This grittier and more concise version of Pet Sematary supplants its predecessor.
The first film adaptation of Stephen King’s Pet Sematary, penned by the bestselling horror maestro himself, exists in a liminal space between more artistic renderings of his work like De Palma’s Carrie and Kubrick’s The Shining and made-for-TV schlock like The Tommyknockers and The Langoliers. The 1989 incarnation makes for campy horror fun that nevertheless touches upon profound themes of grief, trauma and desperation, the poisoned wellspring from which the best horror flows. Thirty years later, it holds up, however creakily, largely because the idea of a grief-stricken doctor sinning against nature remains so compelling.
Starry Eyes directing duo Kevin Kölsch and Dennis Widmyer drain the camp from Pet Sematary’s cinematic forebear, resulting in a tauter, more crisply paced and psychologically weightier exercise in reanimating the dead in soil turned sour. Early buzz may have fixated to the decision to alter King’s story to pit nine-year-old Ellie (Jeté Laurence) rather than toddler Gage (Hugo and Lucas Lavoie) as the abomination that rises from the unholy place beyond the deadfall, but this remake’s most drastic change is in tone. Films based on King’s writing tend to treat death as a gimmick, a haunted house trapping as ubiquitous as cobwebs. Kölsch and Widmyer imbue their film with a respect for the gravity of death that’s uncommon in the genre until recent years, though it stops short of dredging the murkiest depths of tragedy and despair as found in last year’s Hereditary, which will probably make it less polarizing with audiences as a result.
Despite often charting its own path, the film also maintains loyalty to the original, with the handful of knowing winks to the audience landing solidly and not seeming contrived. When Louis and Rachel Creed (Jason Clarke and Amy Seimetz) move their young family to the countryside to “slow down,” their new property still borders a treacherous stretch of speeding tanker truck-frequented highway and a generations-old animal graveyard, beyond which hellish earth with an ancient Native American history of bad vibes lies. The kindly, inveterate townie Jud Crandall (John Lithgow) still lives within a stone’s throw, and is the man responsible for introducing Louis to the sinister soil when the beloved family cat, Church, ends up as roadkill. But here, Jud’s much more remorseful about giving in to the pull of that accursed patch of ground. The 1989 film cast some ambiguity over Jud’s intentions, but this time around Jud’s simply a lonely man who wanted to make a young girl happy again by bringing back her cat.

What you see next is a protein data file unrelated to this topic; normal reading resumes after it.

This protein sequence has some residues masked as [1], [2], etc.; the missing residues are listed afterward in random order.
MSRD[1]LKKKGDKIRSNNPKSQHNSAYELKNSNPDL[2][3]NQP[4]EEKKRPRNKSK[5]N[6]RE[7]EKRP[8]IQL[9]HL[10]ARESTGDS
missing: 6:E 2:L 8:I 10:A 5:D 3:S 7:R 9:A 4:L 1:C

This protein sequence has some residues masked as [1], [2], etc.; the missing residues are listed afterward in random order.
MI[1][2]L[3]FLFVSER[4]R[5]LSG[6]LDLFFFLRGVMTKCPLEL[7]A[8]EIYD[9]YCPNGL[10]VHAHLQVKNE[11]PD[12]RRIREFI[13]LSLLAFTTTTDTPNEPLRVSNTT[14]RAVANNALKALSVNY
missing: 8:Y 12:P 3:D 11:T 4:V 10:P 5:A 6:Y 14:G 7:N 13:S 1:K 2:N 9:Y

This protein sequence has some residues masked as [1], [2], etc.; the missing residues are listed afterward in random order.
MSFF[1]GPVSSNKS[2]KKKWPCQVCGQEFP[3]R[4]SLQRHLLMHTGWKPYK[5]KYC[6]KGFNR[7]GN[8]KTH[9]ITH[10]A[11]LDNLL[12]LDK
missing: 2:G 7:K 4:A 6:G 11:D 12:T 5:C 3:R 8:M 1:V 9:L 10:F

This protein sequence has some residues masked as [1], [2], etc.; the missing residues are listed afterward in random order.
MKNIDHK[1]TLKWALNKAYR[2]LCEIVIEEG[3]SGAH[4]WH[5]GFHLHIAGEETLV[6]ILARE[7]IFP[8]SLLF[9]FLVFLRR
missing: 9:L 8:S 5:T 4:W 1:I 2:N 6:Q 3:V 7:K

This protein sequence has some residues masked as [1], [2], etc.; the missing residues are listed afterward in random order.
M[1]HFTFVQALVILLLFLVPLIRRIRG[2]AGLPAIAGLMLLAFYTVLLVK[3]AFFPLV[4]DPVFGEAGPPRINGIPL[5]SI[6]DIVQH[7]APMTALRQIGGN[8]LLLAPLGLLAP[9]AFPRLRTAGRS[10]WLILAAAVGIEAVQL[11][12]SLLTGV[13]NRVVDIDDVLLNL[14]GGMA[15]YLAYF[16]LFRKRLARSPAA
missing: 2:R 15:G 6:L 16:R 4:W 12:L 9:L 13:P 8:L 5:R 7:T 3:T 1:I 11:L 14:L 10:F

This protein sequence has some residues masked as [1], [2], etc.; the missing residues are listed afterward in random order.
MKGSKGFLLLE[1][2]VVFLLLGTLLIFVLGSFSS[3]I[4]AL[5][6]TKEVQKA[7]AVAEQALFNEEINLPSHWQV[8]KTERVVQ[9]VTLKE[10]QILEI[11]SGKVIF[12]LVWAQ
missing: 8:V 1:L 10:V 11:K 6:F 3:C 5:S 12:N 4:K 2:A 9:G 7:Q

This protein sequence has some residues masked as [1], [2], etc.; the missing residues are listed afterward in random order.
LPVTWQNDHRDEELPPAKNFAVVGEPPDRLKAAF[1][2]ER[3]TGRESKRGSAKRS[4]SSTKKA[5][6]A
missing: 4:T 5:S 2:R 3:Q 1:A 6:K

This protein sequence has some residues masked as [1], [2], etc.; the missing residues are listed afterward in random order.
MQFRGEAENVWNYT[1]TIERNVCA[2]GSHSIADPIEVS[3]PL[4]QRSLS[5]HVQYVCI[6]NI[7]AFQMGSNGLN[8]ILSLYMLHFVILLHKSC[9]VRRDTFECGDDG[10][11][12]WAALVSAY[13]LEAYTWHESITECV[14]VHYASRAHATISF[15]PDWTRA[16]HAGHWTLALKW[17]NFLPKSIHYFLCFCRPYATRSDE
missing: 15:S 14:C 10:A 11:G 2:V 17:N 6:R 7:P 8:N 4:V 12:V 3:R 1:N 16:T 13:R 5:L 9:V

Lithgow’s got big shoes to fill as Jud, given Fred Gwynne’s memorable performance and handful of iconic lines. But like all the characters in this remake, Jud’s much more human here, more believably conflicted and far less cartoonish. Rachel’s childhood trauma at having witnessed the death of her spinal meningitis-contorted sister is amplified, and Seimetz’s poignant performance makes Rachel a more three-dimensional character in this version. And yet, though effective throughout the film, Clarke’s turn as Louis doesn’t quite exude the same level of despair as found in the original film. He’s more calculating, though, drugging Jud so he doesn’t interfere with his exhumation and reburial of Ellie’s corpse, and embodying the white male sense of entitlement to unilaterally making all decisions about life and death.
Ellie was perhaps the weakest link in the original film, a role poorly acted and played for sentimentality, yet still remaining superfluous enough that she’s not even present in the climax when the resurrected Gage, Rachel and Louis all collide. Conversely, she’s the strongest character in this film, with an older child better able to disturbingly express the sensation of having died and returned unnaturally. Whereas evil Gage immediately set about slaying in the original film, here the undead Ellie is given enough pause to contemplate her situation and to allow the unsettling implications of Louis’ actions manifest more gradually, though there was perhaps the potential to dig even deeper. Still, by tightening up the narrative, and building toward a shockingly bleaker ending than found in any King adaptation not called The Mist, this grittier and more concise version of Pet Sematary supplants its predecessor.